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Alec Issigonis joined Morris in 1936. His first major project was the Morris Minor in 1948 (originally code-named mosquito in 1942), and should have made him far more famous then it did. He left in 1952 and went to Alvis. He was approached again by his old boss Sir Leonard Lord in 1956 to build a small car. Lord needed one, but he hated bubble cars, so set Issigonis the task. In March 1957, he decided to put every other project on hold, and asked Issigonis to build him a small car as fast as possible.

The project was code-named ADO15, ADO standing for Austin Drawing Office. The brief given to Issigonis was to build a car smaller than the Minor, providing the maximum passenger space for four people in the smallest possible vehicle. It had to be compact, economical and affordable. He had two restrictions though. He must use an engine that was already available from the BMC range, and he must have the car ready for production in two years. Issigonis didn't have any trouble deciding that the A-series engine was for him, already well established in the Minor, A30, Austin Healeys Frog-eyed Sprite, and destined for the A40.

He had wanted the Minor to be front wheel drive, but when Austin and Morris joined to become BMC in 1952, this is when Issigonis left the company. He decided that the Mini would be front-engined, front wheel drive. He looked at the space needed to take four passengers in comfort and decided on an overall size of ten feet long by four feet wide and four feet tall. With the engine facing North-South, he realised it would make the car far too long, so East-West or transversely mounted seemed like the obvious option. Obvious, but not simple. There was no room for the gearbox as the engine filled the space between the wheels. He decided to follow an idea that he had already sketched but not pursued and put the gearbox under the engine, more precisely under the crankshaft, in an extended oil sump, with the final drive unit behind it.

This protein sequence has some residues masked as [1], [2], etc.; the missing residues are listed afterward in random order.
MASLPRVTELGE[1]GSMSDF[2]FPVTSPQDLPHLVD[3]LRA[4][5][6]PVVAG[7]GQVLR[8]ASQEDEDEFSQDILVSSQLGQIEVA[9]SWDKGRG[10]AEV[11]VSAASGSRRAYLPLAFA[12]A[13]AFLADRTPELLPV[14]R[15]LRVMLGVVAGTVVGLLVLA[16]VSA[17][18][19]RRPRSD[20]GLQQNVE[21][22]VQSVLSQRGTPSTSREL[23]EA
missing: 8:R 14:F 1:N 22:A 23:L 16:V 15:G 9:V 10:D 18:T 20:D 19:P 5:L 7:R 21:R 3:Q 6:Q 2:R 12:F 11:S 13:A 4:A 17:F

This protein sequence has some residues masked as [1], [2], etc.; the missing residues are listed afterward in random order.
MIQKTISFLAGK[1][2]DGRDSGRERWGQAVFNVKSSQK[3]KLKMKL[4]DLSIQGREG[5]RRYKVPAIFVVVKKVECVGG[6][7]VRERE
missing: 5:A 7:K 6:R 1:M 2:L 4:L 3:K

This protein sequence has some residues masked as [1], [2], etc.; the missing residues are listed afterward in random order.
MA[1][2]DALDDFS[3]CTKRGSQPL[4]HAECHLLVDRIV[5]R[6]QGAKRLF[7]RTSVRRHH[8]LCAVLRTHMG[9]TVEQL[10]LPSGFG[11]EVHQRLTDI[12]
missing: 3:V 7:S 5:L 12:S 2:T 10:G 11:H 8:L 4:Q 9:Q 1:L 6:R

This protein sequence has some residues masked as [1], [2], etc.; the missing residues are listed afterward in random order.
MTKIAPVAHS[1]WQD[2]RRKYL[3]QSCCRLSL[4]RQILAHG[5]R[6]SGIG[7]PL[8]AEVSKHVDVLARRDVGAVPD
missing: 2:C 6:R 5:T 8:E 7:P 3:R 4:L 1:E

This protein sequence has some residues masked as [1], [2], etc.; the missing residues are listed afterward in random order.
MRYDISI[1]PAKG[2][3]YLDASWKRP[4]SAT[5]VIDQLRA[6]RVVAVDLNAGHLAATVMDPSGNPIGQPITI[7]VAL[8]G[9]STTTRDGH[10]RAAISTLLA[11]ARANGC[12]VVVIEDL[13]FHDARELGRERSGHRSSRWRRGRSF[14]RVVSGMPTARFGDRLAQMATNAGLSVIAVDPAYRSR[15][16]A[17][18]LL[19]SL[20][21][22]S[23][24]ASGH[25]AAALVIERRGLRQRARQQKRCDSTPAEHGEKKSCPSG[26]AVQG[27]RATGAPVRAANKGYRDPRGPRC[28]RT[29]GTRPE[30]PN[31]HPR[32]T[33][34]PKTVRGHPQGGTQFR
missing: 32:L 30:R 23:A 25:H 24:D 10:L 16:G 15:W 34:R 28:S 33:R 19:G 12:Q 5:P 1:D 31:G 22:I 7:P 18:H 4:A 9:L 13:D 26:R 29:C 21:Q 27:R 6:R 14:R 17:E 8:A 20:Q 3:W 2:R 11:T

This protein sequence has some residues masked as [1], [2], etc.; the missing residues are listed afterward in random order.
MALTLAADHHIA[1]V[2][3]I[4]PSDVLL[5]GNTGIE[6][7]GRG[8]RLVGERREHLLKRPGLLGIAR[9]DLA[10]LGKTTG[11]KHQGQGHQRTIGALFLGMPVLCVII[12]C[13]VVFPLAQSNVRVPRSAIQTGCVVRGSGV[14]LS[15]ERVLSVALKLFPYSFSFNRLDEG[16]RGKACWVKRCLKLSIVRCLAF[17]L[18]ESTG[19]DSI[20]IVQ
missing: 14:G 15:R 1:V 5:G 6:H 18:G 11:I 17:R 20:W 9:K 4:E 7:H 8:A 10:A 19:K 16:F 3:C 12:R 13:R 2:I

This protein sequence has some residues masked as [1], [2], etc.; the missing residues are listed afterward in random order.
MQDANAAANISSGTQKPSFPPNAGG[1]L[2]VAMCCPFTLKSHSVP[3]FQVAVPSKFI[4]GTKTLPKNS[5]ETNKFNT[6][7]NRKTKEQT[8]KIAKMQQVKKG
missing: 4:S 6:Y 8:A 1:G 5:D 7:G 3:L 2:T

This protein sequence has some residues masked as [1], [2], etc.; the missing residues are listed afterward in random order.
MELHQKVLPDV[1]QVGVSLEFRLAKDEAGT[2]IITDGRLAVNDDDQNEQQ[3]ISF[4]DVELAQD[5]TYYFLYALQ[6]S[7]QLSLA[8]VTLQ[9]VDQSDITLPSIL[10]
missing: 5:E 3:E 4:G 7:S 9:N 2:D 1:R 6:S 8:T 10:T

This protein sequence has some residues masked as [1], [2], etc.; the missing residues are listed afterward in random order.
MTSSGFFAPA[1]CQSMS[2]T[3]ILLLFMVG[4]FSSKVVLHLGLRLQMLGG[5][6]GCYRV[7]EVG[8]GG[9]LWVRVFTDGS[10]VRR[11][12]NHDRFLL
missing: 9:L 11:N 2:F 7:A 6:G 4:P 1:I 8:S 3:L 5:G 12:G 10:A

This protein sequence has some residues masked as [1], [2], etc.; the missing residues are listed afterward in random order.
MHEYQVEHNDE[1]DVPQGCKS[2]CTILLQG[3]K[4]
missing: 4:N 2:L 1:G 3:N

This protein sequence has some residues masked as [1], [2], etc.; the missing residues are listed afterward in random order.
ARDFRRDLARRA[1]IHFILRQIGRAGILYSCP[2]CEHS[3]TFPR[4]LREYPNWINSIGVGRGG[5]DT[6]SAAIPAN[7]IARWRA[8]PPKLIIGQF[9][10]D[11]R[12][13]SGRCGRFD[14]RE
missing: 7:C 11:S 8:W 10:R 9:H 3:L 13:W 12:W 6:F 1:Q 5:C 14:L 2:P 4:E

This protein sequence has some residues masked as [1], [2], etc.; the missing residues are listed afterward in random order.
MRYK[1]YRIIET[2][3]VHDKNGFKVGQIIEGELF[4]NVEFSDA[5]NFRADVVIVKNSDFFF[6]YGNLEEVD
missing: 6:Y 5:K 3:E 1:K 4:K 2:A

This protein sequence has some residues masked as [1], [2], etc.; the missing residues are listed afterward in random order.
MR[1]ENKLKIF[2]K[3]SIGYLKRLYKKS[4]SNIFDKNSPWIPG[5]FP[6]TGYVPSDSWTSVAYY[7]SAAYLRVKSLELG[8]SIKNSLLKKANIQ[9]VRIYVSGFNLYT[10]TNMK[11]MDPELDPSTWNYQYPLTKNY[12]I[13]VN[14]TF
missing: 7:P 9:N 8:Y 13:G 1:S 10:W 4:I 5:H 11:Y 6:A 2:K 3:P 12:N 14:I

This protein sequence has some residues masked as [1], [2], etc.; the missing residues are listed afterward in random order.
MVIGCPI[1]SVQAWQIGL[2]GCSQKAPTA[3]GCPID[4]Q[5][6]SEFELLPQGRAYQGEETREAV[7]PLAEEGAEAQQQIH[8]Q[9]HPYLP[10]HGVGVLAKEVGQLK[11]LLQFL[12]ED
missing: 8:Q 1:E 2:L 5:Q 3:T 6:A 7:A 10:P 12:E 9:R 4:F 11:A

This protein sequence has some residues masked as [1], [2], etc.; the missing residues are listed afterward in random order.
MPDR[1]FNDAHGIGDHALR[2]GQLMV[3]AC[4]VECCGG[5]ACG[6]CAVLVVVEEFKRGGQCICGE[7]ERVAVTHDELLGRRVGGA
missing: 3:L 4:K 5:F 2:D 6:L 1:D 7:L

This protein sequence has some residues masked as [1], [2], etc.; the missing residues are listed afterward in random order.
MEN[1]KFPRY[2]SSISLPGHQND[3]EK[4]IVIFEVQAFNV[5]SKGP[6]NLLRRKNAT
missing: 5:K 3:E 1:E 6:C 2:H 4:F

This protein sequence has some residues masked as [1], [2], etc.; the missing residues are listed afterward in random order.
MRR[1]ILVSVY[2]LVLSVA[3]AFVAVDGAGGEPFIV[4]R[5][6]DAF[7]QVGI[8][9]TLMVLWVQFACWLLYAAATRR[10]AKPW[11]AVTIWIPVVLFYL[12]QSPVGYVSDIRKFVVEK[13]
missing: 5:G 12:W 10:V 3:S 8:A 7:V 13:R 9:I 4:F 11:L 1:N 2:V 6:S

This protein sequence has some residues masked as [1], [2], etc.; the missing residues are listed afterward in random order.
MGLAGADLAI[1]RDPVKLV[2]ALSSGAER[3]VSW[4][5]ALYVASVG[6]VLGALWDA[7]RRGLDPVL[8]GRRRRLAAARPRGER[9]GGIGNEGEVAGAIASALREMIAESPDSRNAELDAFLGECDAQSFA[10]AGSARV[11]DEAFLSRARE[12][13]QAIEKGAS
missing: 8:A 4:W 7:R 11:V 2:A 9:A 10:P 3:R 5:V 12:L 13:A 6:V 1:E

He decided to use the smallest wheels ever seen on a four seater car, just ten inches in diameter. This meant that he had to find someone to make tyres for him, Dunlop being that company. The suspension was a huge challenge also. He commissioned his old friend, Alex Moulton, to design the suspension, which he did, with a revolutionary idea of rubber elements sandwiched between metal cones. To cut production costs, Issigonis decided on external sills and external door hinges.

The first prototypes of the Mini were far faster than intended. They had also arrived far faster than expected. After Issigonis was given the go-ahead in March 1957, they had wooden mock-ups made by July. By October all of the engineering drawings had been completed, and the first two prototypes were driven. They were disguised with A30 grilles, and painted orange, winning them the nickname "Orange Boxes". The "Orange Boxes" were built with 948cc A-series engines, which produced about 37bhp, which gave a top speed of 92mph. This was seen as too fast, so the capacity was dropped to 848cc for production, bringing the horsepower down to 34bhp, and the top speed down to 72mph.

In July 1958, Sir Leonard Lord drove one of the revised prototypes, and after only a few minutes driving, ordered a move towards full production. By mid-June 1959, production was running at one hundred cars per week to allow a car for most dealers at Launch time. The launch date was brought forward from September to August 26, 1959.

The Mini was superior to all other small cars for many reasons. It was small, spacious, affordable, clever, reasonably quick, comfortable and handsome. Arguably, the Mini's main rival was the VW Beetle. The Mini made the Beetle look expensive and slow. The Beetle was 1200cc, which gave 34bhp, the same as the Mini's quieter 850cc engine. The Beetle was 4mph slower than the Mini, with a top speed of 68mph, and acceleration was roughly the same. A 1959 Beetle cost over 700, where as the Mini was 497 which was a huge difference back then.

The Mini didn't take off immediately though, with only 19,749 examples being made in 1959, and in 1960, it's first full year of production, only 116,677 examples were built. Maybe people were sceptical about the Mini, how could a car so affordable and small, be so clever?

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